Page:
The Encyclopedia of New York City (1995) brings together in a single 1350-page volume, contributions from hundreds of scholars concerned with almost every aspect of metropolis. The book richly details the history of the city's many ethnic groups, with good accounts of religious and educational institutions and leading financial and legal firms. There are also well-wrought entries on a host of specialized topics from graffiti to sports. But The Encyclopedia is disappointing when it comes to explaining such fundamental questions as how did New York get so big or how might it be distinguished from other cities? The absence of systematic cross-referencing of articles within such key areas as transportation and politics indicates what is missing here - a strategy for explaining what is perhaps the most influential city in the world. For prospective editions, editorial attention should be directed toward developing a coherent historical treatment of transportation, from the Erie Canal to the automobile. An appreciation of New York's efforts to sustain a home-grown welfare state - embracing public transit, housing, health and higher education - would also go a long way to explaining what, in this century at least, has made this place so distinctive.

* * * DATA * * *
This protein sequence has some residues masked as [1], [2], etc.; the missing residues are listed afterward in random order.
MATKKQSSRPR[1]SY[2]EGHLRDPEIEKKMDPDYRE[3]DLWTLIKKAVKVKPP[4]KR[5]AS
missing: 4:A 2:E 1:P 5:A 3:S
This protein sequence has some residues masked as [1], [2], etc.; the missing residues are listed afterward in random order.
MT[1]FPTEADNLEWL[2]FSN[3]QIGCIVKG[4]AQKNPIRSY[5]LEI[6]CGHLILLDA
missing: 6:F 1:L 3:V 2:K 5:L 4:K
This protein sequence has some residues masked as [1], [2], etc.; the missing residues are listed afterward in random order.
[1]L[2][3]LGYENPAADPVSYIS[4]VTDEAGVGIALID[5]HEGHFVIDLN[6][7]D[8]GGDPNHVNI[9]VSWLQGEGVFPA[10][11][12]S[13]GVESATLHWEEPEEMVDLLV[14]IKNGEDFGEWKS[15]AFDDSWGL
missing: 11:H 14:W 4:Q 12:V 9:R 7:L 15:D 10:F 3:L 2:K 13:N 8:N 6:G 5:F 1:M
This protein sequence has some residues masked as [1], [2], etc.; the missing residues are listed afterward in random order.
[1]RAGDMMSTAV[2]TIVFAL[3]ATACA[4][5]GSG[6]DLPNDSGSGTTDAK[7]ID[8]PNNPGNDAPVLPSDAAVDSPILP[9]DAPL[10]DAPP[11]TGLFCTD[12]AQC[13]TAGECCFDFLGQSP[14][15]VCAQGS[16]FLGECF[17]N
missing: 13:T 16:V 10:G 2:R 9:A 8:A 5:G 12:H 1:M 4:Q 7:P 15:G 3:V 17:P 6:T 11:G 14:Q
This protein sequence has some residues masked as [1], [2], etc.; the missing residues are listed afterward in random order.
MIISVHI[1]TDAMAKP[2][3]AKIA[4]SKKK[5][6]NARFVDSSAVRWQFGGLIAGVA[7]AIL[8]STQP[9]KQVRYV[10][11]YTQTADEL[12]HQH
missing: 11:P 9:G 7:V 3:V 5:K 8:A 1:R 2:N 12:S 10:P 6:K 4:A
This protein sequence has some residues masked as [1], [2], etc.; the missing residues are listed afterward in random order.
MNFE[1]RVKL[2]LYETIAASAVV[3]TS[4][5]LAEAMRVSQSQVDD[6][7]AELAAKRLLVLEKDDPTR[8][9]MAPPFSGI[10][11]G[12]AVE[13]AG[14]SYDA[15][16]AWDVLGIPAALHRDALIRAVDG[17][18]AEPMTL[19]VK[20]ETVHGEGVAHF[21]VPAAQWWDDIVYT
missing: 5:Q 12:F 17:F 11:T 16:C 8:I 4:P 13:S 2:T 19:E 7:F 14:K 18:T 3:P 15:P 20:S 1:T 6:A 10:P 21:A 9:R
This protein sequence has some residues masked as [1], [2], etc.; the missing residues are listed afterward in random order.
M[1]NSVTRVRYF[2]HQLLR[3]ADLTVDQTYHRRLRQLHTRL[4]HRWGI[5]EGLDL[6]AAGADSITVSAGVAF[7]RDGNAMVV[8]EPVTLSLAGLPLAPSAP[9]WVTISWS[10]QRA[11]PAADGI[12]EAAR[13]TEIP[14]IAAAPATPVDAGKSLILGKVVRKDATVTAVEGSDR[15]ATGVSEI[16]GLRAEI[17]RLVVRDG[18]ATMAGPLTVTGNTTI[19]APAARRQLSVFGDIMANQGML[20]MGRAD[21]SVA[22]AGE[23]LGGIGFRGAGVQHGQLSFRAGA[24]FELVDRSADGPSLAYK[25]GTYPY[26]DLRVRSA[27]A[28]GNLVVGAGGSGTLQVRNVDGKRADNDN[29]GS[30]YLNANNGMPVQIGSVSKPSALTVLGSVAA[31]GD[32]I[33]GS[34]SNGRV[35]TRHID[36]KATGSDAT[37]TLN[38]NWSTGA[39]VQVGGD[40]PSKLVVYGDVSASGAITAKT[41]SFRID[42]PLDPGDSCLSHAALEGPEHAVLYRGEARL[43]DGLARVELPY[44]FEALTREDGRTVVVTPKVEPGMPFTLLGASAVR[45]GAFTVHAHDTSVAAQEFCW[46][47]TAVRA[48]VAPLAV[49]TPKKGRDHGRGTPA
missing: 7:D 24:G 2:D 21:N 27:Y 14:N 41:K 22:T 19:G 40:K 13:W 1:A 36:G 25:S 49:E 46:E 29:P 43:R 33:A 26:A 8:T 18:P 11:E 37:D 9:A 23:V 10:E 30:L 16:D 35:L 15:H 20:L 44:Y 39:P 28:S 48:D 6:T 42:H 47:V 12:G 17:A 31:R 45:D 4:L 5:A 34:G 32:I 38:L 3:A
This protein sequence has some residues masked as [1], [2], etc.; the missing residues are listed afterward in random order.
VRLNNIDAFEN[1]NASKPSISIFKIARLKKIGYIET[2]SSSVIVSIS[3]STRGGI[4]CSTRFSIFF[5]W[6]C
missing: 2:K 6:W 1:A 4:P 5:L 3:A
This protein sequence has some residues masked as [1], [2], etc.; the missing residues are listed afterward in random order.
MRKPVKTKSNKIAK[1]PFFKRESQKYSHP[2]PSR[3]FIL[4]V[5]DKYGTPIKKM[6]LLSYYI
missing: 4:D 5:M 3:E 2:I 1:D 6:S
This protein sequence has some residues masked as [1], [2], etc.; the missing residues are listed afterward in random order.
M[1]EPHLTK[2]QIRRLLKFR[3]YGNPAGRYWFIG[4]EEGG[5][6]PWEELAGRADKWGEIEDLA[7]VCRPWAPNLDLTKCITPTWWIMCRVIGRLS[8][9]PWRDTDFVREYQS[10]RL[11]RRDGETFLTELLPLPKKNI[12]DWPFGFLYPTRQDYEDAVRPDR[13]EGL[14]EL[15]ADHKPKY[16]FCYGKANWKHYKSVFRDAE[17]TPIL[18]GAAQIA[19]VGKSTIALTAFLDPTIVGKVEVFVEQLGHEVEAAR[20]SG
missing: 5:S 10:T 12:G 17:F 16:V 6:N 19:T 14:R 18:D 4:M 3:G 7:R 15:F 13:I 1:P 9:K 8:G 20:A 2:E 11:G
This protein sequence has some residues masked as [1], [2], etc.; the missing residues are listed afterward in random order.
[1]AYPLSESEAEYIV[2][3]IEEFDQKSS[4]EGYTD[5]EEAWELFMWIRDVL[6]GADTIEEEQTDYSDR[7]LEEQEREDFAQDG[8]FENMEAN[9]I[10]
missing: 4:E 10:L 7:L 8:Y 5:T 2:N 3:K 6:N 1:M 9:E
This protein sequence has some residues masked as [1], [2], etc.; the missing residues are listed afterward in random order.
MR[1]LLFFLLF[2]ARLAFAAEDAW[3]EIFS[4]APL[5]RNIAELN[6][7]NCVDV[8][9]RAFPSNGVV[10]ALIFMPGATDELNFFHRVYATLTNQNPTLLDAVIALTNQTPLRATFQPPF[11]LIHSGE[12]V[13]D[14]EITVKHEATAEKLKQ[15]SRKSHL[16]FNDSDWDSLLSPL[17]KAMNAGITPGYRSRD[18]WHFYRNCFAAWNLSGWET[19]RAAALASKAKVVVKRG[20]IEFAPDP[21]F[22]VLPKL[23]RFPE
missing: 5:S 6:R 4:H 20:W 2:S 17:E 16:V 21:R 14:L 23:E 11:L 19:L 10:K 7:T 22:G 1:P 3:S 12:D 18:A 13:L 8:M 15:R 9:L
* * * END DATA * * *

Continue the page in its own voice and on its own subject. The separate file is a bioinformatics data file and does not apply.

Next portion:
Source Citation (MLA 8 th Edition)
Wunsch, James L. "The Encyclopedia of New York City." Journal of Social History, vol. 31, no. 1, 1997, p. 184+. Academic OneFile, Accessed 25 June 2019.
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